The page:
|Suggested by Shaftesbury Clinic|
Acupunct Med 2011;29:234-239 doi:10.1136/acupmed-2011-010061Acupuncture research updateRecent papers summarised by Adrian WhiteAdrian WhiteCorrespondence toAdrian White, Primary Care, Peninsula Medical School, Plymouth, UK; Adrian.email@example.comAccepted 27 July 2011Clinical effectivenessAcute migraine
▶Ear acupuncture in the treatment of migraine attacks: a randomized trial on the efficacy of appropriate versus inappropriate acupoints
Auricular acupuncture for acute migraine (n=94).Methods
The research group have piloted a technique called the Needle Contact Test (NCT): tender points on the ear are identified, for example, with the Sedatelec algometer, then a needle is held in contact with each tender point in turn for 10 s – looking for the one which produces the greatest immediate reduction in pain. That is the point chosen for needle insertion. In patients with acute migraine attacks, they found the majority of the points were located on the antero-internal part of the antitragus (area M in figure 1) on the same side of pain, so that limited area was used in this study.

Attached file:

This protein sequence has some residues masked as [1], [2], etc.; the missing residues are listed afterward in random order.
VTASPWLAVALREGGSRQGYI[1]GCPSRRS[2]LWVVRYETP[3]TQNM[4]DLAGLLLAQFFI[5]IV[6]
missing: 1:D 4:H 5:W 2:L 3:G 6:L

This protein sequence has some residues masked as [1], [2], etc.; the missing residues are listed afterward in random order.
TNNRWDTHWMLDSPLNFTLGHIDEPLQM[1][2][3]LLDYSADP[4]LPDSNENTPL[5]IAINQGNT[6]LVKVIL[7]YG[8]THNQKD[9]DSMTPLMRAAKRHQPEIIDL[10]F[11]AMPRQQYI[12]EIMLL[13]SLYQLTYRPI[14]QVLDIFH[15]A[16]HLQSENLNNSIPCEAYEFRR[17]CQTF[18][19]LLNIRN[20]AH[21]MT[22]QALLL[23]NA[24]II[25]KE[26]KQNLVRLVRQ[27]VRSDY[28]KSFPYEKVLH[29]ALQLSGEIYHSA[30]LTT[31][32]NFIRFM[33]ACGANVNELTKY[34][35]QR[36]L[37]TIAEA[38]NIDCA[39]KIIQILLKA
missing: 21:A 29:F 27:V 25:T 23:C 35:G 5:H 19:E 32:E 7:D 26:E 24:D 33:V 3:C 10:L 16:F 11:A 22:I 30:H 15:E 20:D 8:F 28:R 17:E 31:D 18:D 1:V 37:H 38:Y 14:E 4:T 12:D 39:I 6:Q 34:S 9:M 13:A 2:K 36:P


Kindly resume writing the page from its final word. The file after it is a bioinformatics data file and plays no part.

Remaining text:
Ninety-four women were recruited in a Headache Centre in the first 4 h of an attack of migraine without aura. In the test (verum) group, tender points were located in area M and a needle held in contact. Any areas that produced a 25% reduction in pain was needled with a semipermanent ASPSedatelec needle.
In the control group, non-tender areas were located in an inappropriate area (sciatic nerve, S in figure 1) with the algometer, and needled in the same way. Changes in pain intensity were measured using a Visual Analogue Scale for the next 24 h.Results
As shown in the figure 2, there was a significant and clinically relevant greater reduction in pain over 24 h in the group needled at the tender points.